new springfield 1911 loaded, 100 rounds to FTF, why? (and more)

Discussion in '1911 Forum' started by marshall, Feb 26, 2011.

  1. marshall

    marshall New Member

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    Hey Folks,

    back again. after over a week of waiting i got my gun yesterday. had the girl over so i couldn't 'play' with it. after she left, about 130am i inspected it and said, screw it, i'm off saturday i'll start the process of field stripping it and cleaning, oiling, lubing and reassemble for the range saturday.

    well at 530 am i finally finished. i'm no mechanic, i do IT work and the only maintenance i'd do is on PC's at work or for me. so taking this gun a part was something REALLY new to me. 4 hours on a 30 minute youtube video. i know i know, rookie.

    btw, i was super careful, really! i got a slight 'idiot mark'/'stop slide mark' etc. at the right angle with light you can see it. but it's not too obvious. it's about half the size of a typical mark it was really difficult for me to put it in there. i dont know if it's because it's new but the plunger was difficult to push in until i finally did.

    So range report and back to the thread topic. on top of the 10 ftf's i had about 5 FTL(?) Fail to load in chamber.

    i shot 100 rounds of Sellier and Bellot 9mm. ( i know i know this gun is built for the .45acp, but high end makers still make this pistol in this format and they work, but that's a WHOLE other story).

    i have my stock springfield loaded mags (i ordered my tripp's last week saturday and got mail on monday that they shipped? nothing yet) so i have a feeling my failed load to chambers were due to the mags.

    In one instance, after a fail to load, i couldn't slide the slide to check the chamber. it was extremely difficult. i tried a few dry fires to 'trick' the mechanics. the slide stop or safety wasn't in the way. do you think this is due to bad lubing? it was so difficult to try and slide, i almost quit the range and went home to inspect it even further. then afterwards it was back to working.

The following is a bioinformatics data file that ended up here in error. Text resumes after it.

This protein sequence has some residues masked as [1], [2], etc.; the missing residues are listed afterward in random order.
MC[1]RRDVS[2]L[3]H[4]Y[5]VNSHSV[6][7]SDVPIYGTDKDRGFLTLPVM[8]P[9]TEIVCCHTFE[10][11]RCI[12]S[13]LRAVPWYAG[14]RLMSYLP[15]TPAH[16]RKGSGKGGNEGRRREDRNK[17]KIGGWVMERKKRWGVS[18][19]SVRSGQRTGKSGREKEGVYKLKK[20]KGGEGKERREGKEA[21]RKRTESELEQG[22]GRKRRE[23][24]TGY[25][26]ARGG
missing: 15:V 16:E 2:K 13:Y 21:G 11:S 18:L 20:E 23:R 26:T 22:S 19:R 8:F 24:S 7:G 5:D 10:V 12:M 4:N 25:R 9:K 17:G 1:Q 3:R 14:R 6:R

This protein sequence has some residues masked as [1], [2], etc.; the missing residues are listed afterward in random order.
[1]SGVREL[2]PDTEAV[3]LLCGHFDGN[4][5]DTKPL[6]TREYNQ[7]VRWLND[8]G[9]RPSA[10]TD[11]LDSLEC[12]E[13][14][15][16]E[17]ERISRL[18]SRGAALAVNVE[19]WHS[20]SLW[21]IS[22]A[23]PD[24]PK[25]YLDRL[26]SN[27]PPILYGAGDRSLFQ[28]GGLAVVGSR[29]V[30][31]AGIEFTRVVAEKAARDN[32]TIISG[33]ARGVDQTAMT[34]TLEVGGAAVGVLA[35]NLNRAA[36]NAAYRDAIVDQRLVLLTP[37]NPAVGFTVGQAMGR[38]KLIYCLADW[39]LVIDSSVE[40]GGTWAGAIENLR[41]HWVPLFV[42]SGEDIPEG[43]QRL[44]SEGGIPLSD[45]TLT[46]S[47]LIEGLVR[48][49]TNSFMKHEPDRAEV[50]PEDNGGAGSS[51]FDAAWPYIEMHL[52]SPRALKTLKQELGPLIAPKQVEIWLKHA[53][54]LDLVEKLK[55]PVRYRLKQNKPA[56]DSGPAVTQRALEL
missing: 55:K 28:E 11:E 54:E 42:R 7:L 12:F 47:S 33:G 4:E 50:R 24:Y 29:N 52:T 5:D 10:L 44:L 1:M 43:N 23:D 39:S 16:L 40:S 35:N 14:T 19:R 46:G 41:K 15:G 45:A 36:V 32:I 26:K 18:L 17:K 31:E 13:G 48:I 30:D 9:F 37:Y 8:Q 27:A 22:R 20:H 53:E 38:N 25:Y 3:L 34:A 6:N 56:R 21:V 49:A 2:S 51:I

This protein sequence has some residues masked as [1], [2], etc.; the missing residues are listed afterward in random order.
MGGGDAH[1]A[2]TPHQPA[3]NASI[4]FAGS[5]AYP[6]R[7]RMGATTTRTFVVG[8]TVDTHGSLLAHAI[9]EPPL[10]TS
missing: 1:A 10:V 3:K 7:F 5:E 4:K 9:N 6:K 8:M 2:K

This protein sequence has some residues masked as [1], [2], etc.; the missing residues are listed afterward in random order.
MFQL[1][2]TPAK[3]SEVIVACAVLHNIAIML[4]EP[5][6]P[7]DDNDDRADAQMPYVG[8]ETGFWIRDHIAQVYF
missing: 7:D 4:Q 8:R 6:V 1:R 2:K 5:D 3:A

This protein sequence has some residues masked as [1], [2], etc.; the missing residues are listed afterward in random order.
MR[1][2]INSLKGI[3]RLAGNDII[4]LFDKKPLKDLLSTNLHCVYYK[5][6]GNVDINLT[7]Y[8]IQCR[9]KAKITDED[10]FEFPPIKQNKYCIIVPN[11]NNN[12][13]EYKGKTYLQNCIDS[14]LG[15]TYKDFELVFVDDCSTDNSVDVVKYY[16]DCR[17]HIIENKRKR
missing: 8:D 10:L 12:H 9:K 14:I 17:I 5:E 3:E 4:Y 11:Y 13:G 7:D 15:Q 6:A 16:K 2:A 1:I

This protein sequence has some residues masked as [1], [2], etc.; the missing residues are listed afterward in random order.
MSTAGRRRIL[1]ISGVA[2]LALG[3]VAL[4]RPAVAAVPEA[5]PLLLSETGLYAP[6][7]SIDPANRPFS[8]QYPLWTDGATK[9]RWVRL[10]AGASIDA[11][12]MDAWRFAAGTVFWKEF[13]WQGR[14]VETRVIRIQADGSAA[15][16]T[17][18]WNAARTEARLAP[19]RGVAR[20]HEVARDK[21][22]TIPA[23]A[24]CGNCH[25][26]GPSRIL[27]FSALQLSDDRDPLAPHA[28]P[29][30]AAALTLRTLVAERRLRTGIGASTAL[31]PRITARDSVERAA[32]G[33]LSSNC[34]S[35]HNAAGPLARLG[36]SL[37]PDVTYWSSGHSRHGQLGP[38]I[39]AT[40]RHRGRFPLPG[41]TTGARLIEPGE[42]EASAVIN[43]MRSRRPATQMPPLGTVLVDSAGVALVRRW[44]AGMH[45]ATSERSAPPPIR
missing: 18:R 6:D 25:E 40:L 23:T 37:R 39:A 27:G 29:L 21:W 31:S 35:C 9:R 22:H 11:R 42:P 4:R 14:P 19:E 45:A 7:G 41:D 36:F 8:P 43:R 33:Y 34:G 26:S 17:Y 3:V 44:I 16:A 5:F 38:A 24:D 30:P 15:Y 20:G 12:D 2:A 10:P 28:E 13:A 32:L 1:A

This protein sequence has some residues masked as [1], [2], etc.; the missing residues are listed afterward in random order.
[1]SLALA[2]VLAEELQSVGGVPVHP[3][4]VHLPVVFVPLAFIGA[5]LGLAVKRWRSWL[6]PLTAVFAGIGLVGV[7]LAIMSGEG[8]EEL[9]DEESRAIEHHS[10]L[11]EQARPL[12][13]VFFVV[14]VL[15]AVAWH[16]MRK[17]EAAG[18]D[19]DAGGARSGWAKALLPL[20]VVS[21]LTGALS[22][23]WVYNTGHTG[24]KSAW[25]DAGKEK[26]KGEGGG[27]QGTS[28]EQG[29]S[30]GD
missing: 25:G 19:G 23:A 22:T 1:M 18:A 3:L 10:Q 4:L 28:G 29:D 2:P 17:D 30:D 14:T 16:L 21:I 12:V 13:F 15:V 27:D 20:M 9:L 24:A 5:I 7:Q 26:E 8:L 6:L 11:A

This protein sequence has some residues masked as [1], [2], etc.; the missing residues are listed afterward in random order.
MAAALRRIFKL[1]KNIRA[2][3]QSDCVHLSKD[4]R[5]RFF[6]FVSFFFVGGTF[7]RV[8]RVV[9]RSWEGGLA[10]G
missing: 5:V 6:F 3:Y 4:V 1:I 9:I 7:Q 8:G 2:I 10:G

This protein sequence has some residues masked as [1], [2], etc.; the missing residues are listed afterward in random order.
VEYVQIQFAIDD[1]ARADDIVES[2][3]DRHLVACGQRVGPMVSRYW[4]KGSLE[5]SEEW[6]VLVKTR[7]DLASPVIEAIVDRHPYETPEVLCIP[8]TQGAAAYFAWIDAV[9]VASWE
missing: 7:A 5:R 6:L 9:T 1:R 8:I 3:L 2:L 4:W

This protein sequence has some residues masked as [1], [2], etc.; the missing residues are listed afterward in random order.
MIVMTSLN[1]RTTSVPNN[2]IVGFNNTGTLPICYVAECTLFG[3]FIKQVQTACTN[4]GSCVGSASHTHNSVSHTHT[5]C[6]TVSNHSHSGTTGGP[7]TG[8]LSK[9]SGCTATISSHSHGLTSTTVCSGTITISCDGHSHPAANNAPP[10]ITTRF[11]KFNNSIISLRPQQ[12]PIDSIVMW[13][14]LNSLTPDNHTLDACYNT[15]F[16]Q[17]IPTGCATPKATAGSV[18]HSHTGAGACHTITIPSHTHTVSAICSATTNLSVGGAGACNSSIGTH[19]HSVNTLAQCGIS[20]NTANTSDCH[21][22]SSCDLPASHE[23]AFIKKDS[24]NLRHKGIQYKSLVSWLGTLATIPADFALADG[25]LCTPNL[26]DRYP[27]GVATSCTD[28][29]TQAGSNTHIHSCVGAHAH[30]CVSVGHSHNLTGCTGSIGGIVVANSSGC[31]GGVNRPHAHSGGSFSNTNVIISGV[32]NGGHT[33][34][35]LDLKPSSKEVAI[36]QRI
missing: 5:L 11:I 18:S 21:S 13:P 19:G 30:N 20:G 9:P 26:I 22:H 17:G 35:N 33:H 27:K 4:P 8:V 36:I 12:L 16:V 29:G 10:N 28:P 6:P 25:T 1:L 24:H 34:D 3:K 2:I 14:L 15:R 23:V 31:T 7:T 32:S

In another instance, after a fail to load and the slide was all the way back, the slide stop wasn't in it's proper slide stop groove. bad lubing? this only happened once.

    so i hear about wrist limping on newer shooters, could it be that? bad lubing? is too much lubing bad?

    also, watching the videos from the armory channel that someone was kind to recommend, it was hard to see where the lube goes. can anyone use pics to point specifics, or point for a tutorial on proper lubing?


    your information is much appreciated friends.
     
  2. jca1

    jca1 New Member

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    OK, there are FTF's (fail to feed) and FTE's (fail to eject) I'm not sure what you mean by fail to load. Are you saying the spent case from the previous shot was ejected but another round was not chambered?

    Limp wristing usually causes FTF's with a round wedged against the feed ramp
     

  3. FCross7

    FCross7 New Member

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    As far as cleaning and lubing, here is another video from the armory channel that goes into a lot more detail, and you're able to see where he's putting grease and oil a little bit. It's kind of long, but pretty good. If you want, you can skip about the first 3-4 minutes, then skip ahead as you see necessary.

    [ame=http://www.youtube.com/watch?v=HMj7jYCud_0&feature=relmfu]YouTube - HOW TO CLEAN A 1911[/ame]

    As for the malfunctions, as jca1 said, it's hard to recommend something without being totally sure what type of malfunction it is. If the weapon is ejecting fine, but just not feeding, my guess would be either limp wristing, or those terrible mags that Springfield sends out with their 1911s. Probably the latter.

    If I were you, I'd watch that video, give it a good cleaning/lubing, wait for those Tripp mags to come in, then head back to the range and shoot it. If that fixed your problem, great. If not, get one of the guys working at the range to shoot the pistol, if it doesn't malfunction, then it's something you're doing, most likely limp wristing.

    The only thing I'm not sure on it the slide sticking. I really have no idea what could cause that, I don't even think under lubricating the pistol would do that. Maybe rounds getting stuck in the chamber for some reason? Hopefully someone who knows more than me(pretty much most of the guys here) can answer that question for you. Same with the slide stop not being in the right groove.

    -Fred
     
  4. marshall

    marshall New Member

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    sorry, i confused the terminology. the 10 instances, the bullet looked like it fed into the chamber (barrel showed in the ejector slot so i couldn't really see) and when i squeezed the trigger, it clicked but no bang. i had to release the mag and then slide to pop the bullet from the chamber.